Research Articles

Perceptions of community health workers on their training, teamwork and practice: a cross-sectional study in Tshwane district, Gauteng, South Africa

S. L.N. Nyalunga, J. V. Ndimande, G. A. Ogunbanjo, A. Masango-Makgobela, T. Bogongo
South African Family Practice | Vol 61, No 4 : July/August| a4963 | DOI: https://doi.org/10.4102/safp.v61i4.4963 | © 2019 S. L.N. Nyalunga, J. V. Ndimande, G. A. Ogunbanjo, A. Masango-Makgobela, T. Bogongo | This work is licensed under CC Attribution 4.0
Submitted: 28 October 2019 | Published: 04 September 2019

About the author(s)

S. L.N. Nyalunga, Sefako Makgatho Health Sciences University, South Africa
J. V. Ndimande, Sefako Makgatho Health Sciences University, South Africa
G. A. Ogunbanjo, Sefako Makgatho Health Sciences University, South Africa
A. Masango-Makgobela, Sefako Makgatho Health Sciences University, South Africa
T. Bogongo, Sefako Makgatho Health Sciences University, South Africa

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Abstract

Background: In 2011, South Africa established ward-based outreach teams (WBOTs) comprising Community Health Workers as part of strategies to strengthen primary healthcare. The new community health workers (CHWs) lacked experience of the programme. This study aimed at assessing perceptions of community health workers on their training, teamwork and practice.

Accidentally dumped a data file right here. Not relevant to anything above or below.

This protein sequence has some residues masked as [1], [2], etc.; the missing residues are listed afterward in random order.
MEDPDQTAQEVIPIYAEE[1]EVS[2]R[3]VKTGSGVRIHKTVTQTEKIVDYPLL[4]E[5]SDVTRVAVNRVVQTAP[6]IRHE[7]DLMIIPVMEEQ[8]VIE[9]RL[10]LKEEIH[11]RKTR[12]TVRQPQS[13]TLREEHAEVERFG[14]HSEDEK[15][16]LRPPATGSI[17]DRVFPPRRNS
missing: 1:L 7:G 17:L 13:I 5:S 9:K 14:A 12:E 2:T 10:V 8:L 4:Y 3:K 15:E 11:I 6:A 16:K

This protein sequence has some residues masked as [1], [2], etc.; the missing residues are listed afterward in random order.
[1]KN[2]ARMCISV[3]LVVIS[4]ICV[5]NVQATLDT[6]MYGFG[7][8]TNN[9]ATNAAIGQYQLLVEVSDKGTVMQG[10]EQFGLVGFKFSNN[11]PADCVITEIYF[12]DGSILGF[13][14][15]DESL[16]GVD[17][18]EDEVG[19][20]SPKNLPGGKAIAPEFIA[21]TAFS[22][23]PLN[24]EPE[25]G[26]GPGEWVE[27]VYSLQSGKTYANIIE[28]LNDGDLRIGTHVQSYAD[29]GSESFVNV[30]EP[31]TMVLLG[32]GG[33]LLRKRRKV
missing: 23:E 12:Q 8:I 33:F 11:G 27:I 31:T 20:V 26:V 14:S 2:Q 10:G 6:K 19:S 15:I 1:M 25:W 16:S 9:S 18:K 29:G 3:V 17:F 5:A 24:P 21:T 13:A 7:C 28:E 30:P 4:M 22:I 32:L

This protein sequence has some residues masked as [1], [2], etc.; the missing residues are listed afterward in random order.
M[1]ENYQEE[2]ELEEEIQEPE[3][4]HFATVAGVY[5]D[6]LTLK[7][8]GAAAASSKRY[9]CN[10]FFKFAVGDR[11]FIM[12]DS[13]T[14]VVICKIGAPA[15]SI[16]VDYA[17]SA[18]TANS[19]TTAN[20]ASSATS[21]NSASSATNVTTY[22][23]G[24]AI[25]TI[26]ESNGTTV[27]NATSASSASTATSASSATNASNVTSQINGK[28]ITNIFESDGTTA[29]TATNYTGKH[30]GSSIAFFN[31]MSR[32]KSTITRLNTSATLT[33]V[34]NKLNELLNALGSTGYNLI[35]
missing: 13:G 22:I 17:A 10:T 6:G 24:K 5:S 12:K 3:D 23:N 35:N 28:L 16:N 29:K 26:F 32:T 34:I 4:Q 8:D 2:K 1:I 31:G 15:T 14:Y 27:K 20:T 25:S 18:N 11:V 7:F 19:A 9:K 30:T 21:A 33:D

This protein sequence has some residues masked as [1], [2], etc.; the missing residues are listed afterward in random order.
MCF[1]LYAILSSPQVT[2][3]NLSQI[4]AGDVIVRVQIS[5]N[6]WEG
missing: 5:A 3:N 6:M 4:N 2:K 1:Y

Methods: This was a cross-sectional study conducted among CHWs in the seven regions of Tshwane health district between October and November 2015. Data were collected from 431 CHWs in eight Community Health Centres and 11 clinics using a pre-tested, self-administered questionnaire. Outcome measures were CHWs’ perceptions on training, teamwork and practice regarding WBOT programme.
Results: A total of 431 CHWs formed the study sample. Participants had a mean age of 36 years (SD ± 9.46). The majority (88.2%) were female. Some 77% had completed secondary school. Overall, most CHWs perceived their training (86.4%), teamwork
(87.6%) and practices (67.7%) to be good (p = 0.001). The majority were able to provide efficient health care despite the challenges experienced, which were lack of equipment, walking long distances, and safety on the streets and in households with patients who had mental health problems among others. Fisher’s exact test showed a significant association between training and work challenges (p = 0.006).
Conclusion: The study findings showed that most CHWs had good perceptions regarding their training, teamwork and practice. Several concerns raised by CHWs suggest the need for stakeholders to ensure availability of resources for optimal functioning of CHWs.


Keywords

community health workers; training, teamwork; practice; primary health care

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